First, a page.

News / Arts & Entertainment

    Michael Jackson's Ex-Wife Says Doctors Took Advantage of Singer

    Debbie Rowe, ex-wife of singer Michael Jackson, leaves after testifying in a lawsuit brought by the late singer's family against concert promoter AEG Live, at Los Angeles Superior Court in Los Angeles, California, August 14, 2013.
    Debbie Rowe, ex-wife of singer Michael Jackson, leaves after testifying in a lawsuit brought by the late singer's family against concert promoter AEG Live, at Los Angeles Superior Court in Los Angeles, California, August 14, 2013.
    Reuters
    Michael Jackson's doctors competed for his business and over-prescribed medications to help overcome his “incredible” fear of pain, the late pop singer's ex-wife testified on Wednesday in a wrongful death trial.
     
    “His fear of pain was incredible. I think the doctors took advantage of him that way,” Debbie Rowe said in Los Angeles Superior Court, which is hearing a lawsuit brought by the late singer's family against concert promoter AEG Live.
     
    “Unfortunately, some of the doctors decided that when Michael was in pain they would try to see who could give him the best painkiller,” added Rowe, 54, who met Jackson while working as an assistant for a dermatologist who treated the singer.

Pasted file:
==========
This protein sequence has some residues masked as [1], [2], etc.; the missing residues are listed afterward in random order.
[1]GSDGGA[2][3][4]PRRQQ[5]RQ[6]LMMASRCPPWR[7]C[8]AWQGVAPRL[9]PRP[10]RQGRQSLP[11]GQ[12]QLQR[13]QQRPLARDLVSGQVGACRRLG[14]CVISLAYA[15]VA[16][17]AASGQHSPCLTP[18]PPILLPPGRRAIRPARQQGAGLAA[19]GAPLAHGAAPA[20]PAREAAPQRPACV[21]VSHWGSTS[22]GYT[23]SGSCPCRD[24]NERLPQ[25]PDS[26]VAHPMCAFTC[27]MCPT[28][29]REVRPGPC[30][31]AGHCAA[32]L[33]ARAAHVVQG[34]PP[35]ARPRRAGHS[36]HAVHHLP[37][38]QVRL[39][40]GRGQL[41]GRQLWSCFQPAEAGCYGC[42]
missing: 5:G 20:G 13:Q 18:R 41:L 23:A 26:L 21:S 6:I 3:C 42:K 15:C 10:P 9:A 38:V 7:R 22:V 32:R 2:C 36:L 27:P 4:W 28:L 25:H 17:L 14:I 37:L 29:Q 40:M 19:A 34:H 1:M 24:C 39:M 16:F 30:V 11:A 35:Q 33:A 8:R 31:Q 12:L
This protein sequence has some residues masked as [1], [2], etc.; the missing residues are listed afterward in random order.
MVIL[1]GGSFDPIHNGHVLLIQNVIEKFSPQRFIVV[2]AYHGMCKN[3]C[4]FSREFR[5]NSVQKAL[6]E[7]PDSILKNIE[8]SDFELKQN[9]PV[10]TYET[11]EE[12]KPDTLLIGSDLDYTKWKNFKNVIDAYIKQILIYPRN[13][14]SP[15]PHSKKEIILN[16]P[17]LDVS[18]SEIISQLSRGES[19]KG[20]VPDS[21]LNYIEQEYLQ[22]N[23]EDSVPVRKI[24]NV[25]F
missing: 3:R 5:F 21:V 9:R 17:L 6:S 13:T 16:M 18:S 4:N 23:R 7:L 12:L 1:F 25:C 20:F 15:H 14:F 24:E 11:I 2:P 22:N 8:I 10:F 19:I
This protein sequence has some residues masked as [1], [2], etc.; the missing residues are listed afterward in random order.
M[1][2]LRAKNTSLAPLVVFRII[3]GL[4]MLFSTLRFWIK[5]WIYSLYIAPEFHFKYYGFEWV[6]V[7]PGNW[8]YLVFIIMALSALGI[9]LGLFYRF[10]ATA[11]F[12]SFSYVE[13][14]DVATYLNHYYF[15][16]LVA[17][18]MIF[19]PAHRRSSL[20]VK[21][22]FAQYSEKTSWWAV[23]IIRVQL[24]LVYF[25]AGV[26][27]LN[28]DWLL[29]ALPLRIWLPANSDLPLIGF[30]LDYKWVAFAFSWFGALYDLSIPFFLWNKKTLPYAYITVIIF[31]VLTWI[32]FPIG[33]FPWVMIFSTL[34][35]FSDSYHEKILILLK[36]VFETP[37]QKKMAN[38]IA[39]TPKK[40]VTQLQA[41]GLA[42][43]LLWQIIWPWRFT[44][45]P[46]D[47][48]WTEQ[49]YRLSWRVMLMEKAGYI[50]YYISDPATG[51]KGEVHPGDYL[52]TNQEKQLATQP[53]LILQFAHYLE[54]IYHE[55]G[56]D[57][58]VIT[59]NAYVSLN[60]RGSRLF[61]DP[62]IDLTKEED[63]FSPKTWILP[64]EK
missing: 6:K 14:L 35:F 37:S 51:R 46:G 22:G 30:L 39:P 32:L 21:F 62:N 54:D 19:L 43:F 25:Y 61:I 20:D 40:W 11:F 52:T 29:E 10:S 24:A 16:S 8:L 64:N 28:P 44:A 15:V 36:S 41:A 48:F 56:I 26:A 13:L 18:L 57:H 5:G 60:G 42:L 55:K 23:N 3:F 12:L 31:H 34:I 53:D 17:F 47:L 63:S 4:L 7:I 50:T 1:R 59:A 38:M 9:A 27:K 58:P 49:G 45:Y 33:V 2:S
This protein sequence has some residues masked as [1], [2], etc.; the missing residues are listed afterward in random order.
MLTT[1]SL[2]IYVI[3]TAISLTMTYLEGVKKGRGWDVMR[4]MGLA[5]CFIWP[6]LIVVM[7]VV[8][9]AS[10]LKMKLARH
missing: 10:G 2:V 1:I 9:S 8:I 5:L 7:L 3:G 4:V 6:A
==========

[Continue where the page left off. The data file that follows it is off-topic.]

Rowe, who has rarely spoken publicly about Jackson, said the King of Pop was treated for several ailments, including lupus and severe scarring from burns on his head. She cried during parts of her testimony.
     
    Rowe and Jackson were married from 1996 to 1999 and she is the mother of his two eldest children, 16-year-old Michael Joseph Jackson Jr., known as Prince, and Paris, 15. Rowe has no custody over the children, who live with their grandmother, Katherine Jackson.
     
    Katherine Jackson and Jackson's children are suing AEG Live over the singer's 2009 death in Los Angeles from an overdose of the surgical anesthetic propofol, alleging that the privately-held company negligently hired Conrad Murray as Jackson's personal physician and ignored signs that the singer was in poor health prior to his death.
     
    Murray, who was caring for Jackson as the singer rehearsed for his series of 50 comeback “This Is It” concerts, was convicted of involuntary manslaughter in 2011 for administering the propofol that killed the star.
     
    AEG Live has argued that Jackson, who was 50 at the time of his death, had prescription drug and addiction problems for years before entering into any agreement with the company.
     
    It also has said that it did not hire or supervise Murray and could not have foreseen that the physician would have posed a danger to the singer.
     
    Katherine Jackson, the singer's oldest son and nephews T.J. and Taj Jackson, sons of brother Tito Jackson, already have testified. Neither Paris nor Jackson's youngest child, Prince Michael Jackson II, known as Blanket, are expected to take the stand.
     
    Video-taped depositions of Paris and Jackson's older brother, Randy, have been entered as testimony in the trial, which started in April and is expected to finish in September.

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